My Wife’s Survival Guide to Our House: Our Just-in-Case Manual

Sam Kirton helps his wife, Susan, have all the how-to information she needs

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by Samuel Kirton |

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My 2017 diagnosis of idiopathic pulmonary fibrosis changed all our plans. Over the course of our journey, my wife, Susan, found herself responsible for many tasks I’d normally take on inside and outside of our home.

Susan has told many people over time that if she asked me to do something around the house and it was stagnant on my to-do list, she discovered how to make it happen. She would simply walk by me with a power tool or a hammer in her hand.

In preparation for my bilateral lung transplant, Susan had access to all our financial accounts, my passwords for my online accounts, and my computer. Surrendering that information didn’t scare me as much as what I hadn’t thought to tell her.

What I hadn’t thought to tell her led to the creation of “Susan’s House Book.”

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How it started

This project was a step toward being prepared for whatever might come our way. It began simply enough with the creation of a phone list for Susan, which contained the home-maintenance businesses I usually dealt with. If there was a specific person I dealt with, the entry might also include their name and an email address.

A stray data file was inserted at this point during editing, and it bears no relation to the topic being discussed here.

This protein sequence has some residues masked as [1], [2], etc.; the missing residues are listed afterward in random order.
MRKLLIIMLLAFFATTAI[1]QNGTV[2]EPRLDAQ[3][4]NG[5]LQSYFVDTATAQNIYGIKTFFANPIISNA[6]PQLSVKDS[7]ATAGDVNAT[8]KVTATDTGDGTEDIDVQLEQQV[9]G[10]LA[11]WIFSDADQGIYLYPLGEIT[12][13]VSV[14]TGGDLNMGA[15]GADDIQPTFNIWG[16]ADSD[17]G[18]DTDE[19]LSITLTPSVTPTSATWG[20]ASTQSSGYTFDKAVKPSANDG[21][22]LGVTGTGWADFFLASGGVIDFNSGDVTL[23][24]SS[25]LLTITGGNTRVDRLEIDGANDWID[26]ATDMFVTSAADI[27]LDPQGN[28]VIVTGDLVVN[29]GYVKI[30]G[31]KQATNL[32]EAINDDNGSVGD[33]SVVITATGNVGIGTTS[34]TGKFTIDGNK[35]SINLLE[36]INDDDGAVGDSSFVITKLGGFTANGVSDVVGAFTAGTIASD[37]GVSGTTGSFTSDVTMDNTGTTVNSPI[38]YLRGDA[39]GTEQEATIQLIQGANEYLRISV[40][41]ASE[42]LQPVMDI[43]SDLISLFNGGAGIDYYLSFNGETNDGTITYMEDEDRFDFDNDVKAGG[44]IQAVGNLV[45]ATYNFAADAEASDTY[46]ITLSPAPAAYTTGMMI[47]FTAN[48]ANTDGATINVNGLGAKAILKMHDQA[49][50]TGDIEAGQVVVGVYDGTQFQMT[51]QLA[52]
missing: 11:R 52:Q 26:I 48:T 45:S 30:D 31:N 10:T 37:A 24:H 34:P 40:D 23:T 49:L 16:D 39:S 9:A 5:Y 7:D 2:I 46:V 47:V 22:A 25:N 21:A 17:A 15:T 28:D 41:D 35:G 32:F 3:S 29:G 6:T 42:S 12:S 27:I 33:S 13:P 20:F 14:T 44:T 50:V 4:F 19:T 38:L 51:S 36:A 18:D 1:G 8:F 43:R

Imagine if you will all the types of regular maintenance a house might need. The list contained contacts for heating and cooling systems, chimney cleaning, plumbing, septic service, and many more. It also contained important house-related information, such as insurance, taxes, and utility account information.

These were all things I dealt with. Susan hadn’t found it necessary to know about them.

That goes in the book

It wasn’t long before we began including instructions for tasks that Susan wanted to know how to do herself. Susan would see me do one of them and say, “That goes in the book.”

When I was no longer able to work following my diagnosis, we sold our home in the Virginia suburbs of Washington and moved full time to the home we’d purchased for our retirement years at Lake Anna, in south-central Virginia.

There is no city water or sewer. There is no curbside trash pickup. In fact, there are no curbs.

Technical writing

The entries in Susan’s book are best described as technical writing. It was not simply a narrative, but step-by-step instructions for each task. If I used photos, they had to provide captions related to the instructions.

One of the more complex tasks that went into the book was how to change the filters on our water system. YouTube does a great job explaining this in how-to videos; however, they’re not our exact setup. In order to write step-by-step instructions, I would do the process while recording it as a video.

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Components and valves in our water system. (Photo by Sam Kirton)